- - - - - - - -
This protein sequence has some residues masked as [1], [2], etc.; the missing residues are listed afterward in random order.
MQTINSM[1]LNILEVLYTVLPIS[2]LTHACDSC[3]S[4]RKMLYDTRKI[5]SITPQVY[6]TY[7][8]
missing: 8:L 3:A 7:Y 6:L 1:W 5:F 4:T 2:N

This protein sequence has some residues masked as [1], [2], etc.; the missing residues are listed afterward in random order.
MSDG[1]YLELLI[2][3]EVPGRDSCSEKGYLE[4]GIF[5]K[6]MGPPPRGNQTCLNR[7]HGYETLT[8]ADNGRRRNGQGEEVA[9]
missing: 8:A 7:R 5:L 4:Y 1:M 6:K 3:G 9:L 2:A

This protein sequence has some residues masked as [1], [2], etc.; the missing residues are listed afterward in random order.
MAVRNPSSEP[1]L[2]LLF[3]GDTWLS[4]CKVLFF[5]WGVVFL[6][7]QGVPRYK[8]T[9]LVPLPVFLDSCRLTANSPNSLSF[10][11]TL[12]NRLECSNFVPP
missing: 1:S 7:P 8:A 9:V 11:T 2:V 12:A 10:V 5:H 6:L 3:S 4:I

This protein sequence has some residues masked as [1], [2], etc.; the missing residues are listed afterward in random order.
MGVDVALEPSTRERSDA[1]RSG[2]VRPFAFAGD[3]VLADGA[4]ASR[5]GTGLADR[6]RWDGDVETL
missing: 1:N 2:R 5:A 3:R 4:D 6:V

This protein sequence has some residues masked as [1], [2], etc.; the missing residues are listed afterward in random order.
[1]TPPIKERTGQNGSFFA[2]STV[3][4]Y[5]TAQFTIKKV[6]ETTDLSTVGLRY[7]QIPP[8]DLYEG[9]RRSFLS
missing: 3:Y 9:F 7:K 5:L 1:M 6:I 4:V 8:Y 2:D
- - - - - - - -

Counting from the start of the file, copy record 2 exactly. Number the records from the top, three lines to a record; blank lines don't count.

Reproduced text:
This protein sequence has some residues masked as [1], [2], etc.; the missing residues are listed afterward in random order.
MSDG[1]YLELLI[2][3]EVPGRDSCSEKGYLE[4]GIF[5]K[6]MGPPPRGNQTCLNR[7]HGYETLT[8]ADNGRRRNGQGEEVA[9]
missing: 8:A 7:R 5:L 4:Y 1:M 6:K 3:G 9:L 2:A